ATLANTA -- The controversial fight to expand Georgia’s medical marijuana law got off the ground at the state capitol Wednesday.
The goal for supporters is to allow more patients to use a low THC cannabis oil. 11Alive News was the only local station inside the first hearing for the expanded bill.
“March 7, I began illegally treating my son with cannabis oil,” said Dale Jackson, medical cannabis advocate.
Georgians willing to break the law in the fight for medical cannabis are making their voices heard this 2017 legislative session.
“I’m never going to be cured but I can have a decent quality of life and feel like a human being again,” said Angie Simons, medical cannabis advocate.
Simons, who has lupus, and Stanley Atkins, a veteran who deals with constant pain, are among fighting against these laws.
“I describe it as a filet knife, not very wide but long, piercing through your liver through your diaphragm and into your gallbladder,” Atkins said.
Bridgett Liquori is a mother who sent her young son with autism to New York because she said she couldn’t get him the proper care in Georgia.
“It got to be too much and I couldn’t do it anymore," she said. "As Dale Jackson was saying, sometimes you just got to give up. So my son lives 800 miles away from me with his grandparents because there was no other option.”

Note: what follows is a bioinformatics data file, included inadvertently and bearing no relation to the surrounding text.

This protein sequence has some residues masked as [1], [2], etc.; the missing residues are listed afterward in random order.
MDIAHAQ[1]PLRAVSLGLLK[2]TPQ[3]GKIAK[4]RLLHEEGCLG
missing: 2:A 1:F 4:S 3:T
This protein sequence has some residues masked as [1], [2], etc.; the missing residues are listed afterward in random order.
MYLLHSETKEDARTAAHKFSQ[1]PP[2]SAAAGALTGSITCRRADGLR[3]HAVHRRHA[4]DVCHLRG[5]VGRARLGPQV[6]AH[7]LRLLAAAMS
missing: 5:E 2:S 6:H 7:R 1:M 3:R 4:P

The expansion State Rep. Allen Peake of Macon is presenting would add AIDS, HIV, Alzheimer’s, PTSD, intractable pain, and Autism to the list of patients who can already legally use cannabis oil.
“In the 2 years the law has been in place, the sky hasn’t fallen," he said. "Now would be a proper time to allow additional citizens to benefit from medical cannabis oil."
However, in Georgia you can’t legally grow or buy medical cannabis. Law enforcement and some religious groups are opposed to it and some still aren’t sure cannabis works.
“There, theoretically, could be about 10,000 children in the state that would be impacted by autism and, theoretically, could be seeking this oil for which there are no bona fide studies to support it,” Executive Director Rick Ward of the Pediatric Association of Georgia said.
A bill that would allow the voters to decide if it should be grown in Georgia, HB 65, is still working its way through the legislature. That focus on expanding the current law will be discussed again next Wednesday during a hearing for the medical marijuana working group. The group could vote on it that day and move it forward in the House.
Also at Wednesday’s hearing, Dr. David Bradford, a professor at the University of Georgia, detailed the findings of his extensive research on medical cannabis. Bradford said that appropriately designed medical cannabis laws can save lives and money.